Try buying land here, I learned quickly on, ask if the title is free and clear, which to them can mean, they have the title, but a dozen relatives, most of them dead are in line for the land which then takes lawyers and years to straighten it out. Which is why I always ask, title and one owner. Which, unfortunately is rare. They have no mechanism to make sure titles are properly taken care of. In the mean time the taxes keep adding up so that million peso wonderful piece of land you fell in love with can double in price through back taxes and lawyer fees and years of sleepless nights.

Welcome to the Third World where nothing is as it seems.

JM
Posted: Jan 07, 2015 at 1:29 AM
Store Clerks
Iloilo, Philippines
(DSC_2551)

Typically friendly so I asked them if I could take their photo. Sure came back the reply, and the two married ones displayed their hands saying, look, I'm married so get rid of that dirty mind of yours! Well ok, I made that up, but it does seem that way, whenever I talk to a married woman, she usually prominently displays her wedding ring. Pay attention here, one is wearing her ring on the left, the other on the right, and some wear it on the wrong finger so what is set in stone in the USA is not necessarily that way overseas.

How did I know if they were married? They asked me, then I asked them and the two that were married showed me their rings, again.

JM
Posted: Jan 04, 2015 at 4:02 AM
Enrico Resort
Guimaras Island, Philippines
(_DSC5196)

Living in the tropics, what's so great about it?

Yes it is great, despite my complaining, I really do love it. But it is what you make it and if you fight it, you'll hate it.

First off, I'll start with a few little anecdote of dreams being more then a person can handle. This is not a bragging look what I've done, it's just after years of seeing people having dreams and not following them is what set me apart.

The dream was, sailing the south seas. Out of all the seafaring wannabe's at the marina I had my 32 Islander sailing sloop parked, there was a dozen liveaboards. All of them were saying, someday ---- someday I'm going to --- and off to some great dream that they were years, or a lifetime from achieving, that is, if they got their butts in gear. I came close, very close till I got tendinitis in my elbow which nixed that dream all to hell. I learned how to sail in most any weather that the bay and the coast could throw at me. I had a stout boat, all my rigging led aft so I could control most of what I needed to do from the cockpit, all I was missing was a decent life-raft, emergency locator transponder and a new set of sails. Yet with the exception of one livaboard, no one even started their dream and the last I heard of the one lone livaboard who did is he, his wife and kid were somewhere in South America living their dream.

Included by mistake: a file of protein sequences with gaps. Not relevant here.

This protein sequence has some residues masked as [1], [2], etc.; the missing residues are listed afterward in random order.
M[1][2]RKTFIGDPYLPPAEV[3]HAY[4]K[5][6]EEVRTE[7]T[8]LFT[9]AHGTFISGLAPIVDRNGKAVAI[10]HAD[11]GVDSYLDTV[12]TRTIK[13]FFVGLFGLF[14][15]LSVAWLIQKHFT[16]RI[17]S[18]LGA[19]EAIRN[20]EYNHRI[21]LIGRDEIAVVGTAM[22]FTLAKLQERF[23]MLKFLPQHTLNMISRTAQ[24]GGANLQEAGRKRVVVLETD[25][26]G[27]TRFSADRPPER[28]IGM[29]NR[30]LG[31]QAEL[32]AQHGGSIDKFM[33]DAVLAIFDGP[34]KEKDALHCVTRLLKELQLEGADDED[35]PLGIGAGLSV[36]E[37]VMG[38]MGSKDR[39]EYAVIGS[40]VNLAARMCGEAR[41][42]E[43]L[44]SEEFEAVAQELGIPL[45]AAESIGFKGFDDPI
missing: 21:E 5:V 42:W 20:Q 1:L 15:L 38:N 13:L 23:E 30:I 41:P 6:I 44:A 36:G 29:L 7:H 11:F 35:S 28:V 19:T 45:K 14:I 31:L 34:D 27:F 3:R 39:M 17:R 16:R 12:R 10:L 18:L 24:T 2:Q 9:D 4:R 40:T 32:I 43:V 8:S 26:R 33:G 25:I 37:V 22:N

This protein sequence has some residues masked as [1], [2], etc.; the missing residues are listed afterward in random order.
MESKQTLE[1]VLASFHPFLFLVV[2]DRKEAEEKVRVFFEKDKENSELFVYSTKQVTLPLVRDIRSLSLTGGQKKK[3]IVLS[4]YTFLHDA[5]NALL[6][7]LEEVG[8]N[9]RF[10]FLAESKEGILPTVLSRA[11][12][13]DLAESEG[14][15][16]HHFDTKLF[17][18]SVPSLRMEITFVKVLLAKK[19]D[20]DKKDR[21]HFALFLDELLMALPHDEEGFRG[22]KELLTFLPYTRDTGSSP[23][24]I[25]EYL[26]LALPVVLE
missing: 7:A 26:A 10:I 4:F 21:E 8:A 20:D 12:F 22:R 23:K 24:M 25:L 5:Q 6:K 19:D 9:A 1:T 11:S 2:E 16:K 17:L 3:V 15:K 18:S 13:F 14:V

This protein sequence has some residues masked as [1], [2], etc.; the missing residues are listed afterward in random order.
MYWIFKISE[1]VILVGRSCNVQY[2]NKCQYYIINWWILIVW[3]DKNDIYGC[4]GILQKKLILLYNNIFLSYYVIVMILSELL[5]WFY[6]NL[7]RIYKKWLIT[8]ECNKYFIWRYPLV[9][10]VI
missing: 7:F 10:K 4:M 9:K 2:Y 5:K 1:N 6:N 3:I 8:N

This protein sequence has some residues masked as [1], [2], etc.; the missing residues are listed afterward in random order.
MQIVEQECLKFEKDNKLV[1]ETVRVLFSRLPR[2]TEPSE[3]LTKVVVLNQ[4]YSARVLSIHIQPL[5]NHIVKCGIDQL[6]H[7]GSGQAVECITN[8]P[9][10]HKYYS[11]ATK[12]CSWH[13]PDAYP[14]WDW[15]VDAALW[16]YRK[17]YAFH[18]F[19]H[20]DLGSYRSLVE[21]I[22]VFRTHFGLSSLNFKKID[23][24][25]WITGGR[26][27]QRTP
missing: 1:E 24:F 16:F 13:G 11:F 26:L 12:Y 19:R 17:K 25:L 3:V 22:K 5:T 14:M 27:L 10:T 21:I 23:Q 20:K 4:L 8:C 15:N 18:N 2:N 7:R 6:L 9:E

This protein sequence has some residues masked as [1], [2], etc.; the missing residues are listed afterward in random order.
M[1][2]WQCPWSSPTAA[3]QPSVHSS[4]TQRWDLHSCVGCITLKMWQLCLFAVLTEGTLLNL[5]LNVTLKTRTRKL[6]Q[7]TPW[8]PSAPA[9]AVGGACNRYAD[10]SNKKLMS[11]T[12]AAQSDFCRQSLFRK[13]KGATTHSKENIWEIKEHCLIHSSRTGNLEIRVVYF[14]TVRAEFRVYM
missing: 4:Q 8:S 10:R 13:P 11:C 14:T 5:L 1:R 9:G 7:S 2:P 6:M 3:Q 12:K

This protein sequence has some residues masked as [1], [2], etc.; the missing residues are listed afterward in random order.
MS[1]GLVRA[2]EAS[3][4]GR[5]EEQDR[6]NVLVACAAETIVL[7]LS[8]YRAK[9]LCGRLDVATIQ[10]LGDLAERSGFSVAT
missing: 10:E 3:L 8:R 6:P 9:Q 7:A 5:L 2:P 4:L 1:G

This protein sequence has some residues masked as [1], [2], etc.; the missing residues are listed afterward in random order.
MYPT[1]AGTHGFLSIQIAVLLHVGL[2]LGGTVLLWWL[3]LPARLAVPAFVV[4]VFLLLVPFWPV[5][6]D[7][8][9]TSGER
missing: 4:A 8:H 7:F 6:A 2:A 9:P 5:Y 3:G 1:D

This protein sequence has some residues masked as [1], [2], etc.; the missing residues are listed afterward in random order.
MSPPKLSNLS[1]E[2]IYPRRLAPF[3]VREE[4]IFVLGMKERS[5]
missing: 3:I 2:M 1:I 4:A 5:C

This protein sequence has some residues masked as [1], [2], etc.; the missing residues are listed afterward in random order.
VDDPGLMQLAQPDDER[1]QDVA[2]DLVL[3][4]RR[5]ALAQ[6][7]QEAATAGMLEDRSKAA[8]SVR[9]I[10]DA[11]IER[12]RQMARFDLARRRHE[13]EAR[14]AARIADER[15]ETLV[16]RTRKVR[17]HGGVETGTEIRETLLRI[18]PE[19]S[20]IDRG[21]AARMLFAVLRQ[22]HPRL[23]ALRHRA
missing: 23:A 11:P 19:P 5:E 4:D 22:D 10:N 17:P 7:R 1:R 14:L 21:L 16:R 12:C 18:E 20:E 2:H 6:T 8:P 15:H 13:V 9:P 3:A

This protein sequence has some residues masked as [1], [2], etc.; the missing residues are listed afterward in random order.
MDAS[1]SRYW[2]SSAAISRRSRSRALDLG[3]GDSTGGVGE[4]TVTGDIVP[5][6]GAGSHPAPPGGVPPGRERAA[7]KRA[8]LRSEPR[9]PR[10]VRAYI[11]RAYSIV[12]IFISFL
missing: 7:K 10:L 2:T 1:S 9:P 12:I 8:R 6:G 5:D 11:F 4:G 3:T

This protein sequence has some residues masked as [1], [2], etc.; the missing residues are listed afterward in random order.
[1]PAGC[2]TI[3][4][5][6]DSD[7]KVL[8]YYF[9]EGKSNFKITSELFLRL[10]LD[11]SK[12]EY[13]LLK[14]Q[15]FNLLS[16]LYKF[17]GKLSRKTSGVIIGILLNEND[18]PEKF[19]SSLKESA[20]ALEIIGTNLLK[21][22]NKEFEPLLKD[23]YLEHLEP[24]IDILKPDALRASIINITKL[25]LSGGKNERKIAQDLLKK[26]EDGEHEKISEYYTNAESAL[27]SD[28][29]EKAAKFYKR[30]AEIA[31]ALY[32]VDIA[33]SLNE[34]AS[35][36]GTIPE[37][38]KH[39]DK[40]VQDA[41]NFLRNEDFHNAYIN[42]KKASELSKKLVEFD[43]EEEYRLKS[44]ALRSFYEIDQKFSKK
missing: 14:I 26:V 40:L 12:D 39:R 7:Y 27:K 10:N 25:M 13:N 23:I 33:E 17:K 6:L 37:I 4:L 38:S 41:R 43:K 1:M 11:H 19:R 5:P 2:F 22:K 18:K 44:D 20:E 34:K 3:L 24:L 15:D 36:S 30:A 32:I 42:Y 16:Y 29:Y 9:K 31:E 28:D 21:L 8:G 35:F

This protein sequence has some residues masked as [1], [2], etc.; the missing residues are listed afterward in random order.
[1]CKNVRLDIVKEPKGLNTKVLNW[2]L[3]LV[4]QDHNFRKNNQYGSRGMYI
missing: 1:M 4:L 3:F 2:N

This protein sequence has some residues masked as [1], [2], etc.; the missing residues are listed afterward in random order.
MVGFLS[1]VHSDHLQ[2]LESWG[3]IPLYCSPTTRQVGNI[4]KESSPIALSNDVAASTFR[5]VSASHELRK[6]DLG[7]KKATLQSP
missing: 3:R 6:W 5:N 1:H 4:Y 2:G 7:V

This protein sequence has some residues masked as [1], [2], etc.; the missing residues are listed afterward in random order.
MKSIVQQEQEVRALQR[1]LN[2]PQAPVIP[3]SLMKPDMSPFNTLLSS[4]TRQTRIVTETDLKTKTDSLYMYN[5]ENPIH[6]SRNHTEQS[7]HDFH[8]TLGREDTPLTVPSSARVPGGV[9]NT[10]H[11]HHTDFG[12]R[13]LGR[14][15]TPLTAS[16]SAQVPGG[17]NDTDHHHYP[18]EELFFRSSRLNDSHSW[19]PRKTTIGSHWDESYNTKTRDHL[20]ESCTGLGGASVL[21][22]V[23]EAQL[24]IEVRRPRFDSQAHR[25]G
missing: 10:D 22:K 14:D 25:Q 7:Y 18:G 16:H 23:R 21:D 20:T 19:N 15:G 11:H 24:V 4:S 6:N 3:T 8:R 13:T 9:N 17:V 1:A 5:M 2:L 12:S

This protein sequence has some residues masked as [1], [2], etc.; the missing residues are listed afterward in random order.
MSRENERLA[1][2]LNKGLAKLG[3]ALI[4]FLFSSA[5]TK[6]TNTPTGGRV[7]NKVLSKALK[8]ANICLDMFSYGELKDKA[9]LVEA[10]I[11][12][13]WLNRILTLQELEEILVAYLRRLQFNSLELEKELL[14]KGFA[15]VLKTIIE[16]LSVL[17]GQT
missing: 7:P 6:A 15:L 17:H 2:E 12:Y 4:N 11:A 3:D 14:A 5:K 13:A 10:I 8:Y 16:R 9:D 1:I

My new dream became, living overseas, since sailing was no longer an option of getting there. When I announced to all my friends that I was going to move to China to teach oral English, everyone of them said, either to me, or privately that I was making a huge mistake and I'd be back sooner rather then later, the bets were, 6 months. Today many of them are still asking when I will come home, my answer has been and will remain, I am home because it is not based on a country, or a city or town, it is where I chose to make it. Be it China, the Philippines, Ecuador, Cuba or whatever, it is my place of residence be it a week, or 20 years.

Is living in the tropics what it is cracked up to be? Yes, if you learn to roll with the punches and it will punch you into next week from time to time. Like power that is undependable, banking that is screwy, a postal system that is iffy, politics that is corrupt, trying to buy land a lawyers wet dream, spotty access to western food in the markets, beef that needs to be boiled to eat it, lack of vegetables, insects, lots of insects and lizards that live in your home eating the insects you don't want to think about, even stupid things like wire nuts to join two wires together are non existent, yet in the states you can find them in the hardware section of the grocery store!

What I notice is the westerners who come for a year of so, be it in China or the Philippines and just have to go back to get their USA fix -- they've had enough. My fix, after I had left 7 years earlier was to see my mom, she's not doing so well having had a stroke and now living in a rest home (god I hate that word) and have a few great bottles of wine, a decent steak and prime rib, joking around with my brother and son and that is about it. Perhaps my next trip, this fall will fulfill a lifelong dream, to visit and stay in our great capitol, Washington DC to see the great museums and monuments and shake Obama's hand, well at least the cardboard cutout.

In my last and only trip back to the states I wondered around the quaint little town of La Crosse Wisconsin where my younger brother and mother, after her and my step father became to old to take care of themselves moved there from Palo Alto a few years before. My step father had passed on a year before so there I was, visiting her everyday, and walking around La Crosse thinking what a perfect little town that seemed, boring. I wanted my life back, with all the craziness that is associated with working through the nuances of living overseas, that is my life, not some little bungalow with a white picket fence, but rather a termite infested home full of cockroaches and spiders (really, I am making that up, but it could be) and an island that can be circumnavigated over all kinds of roads in a day where third world is king and first world is a dream.
Posted: Jan 02, 2015 at 5:35 AM
Enrico Beach Resort
Guimaras Island, Philippines
(DSC_2224)

Living in the tropics or overseas is not what it's cracked up to be.

Toilets, which at our age becomes more and more important. In China, they are a hole in the floor and usually stink. In the Philippines they are the regular throne that does not flush so you have to fill a bucket up with water and hope to god it flushes as you pour it in.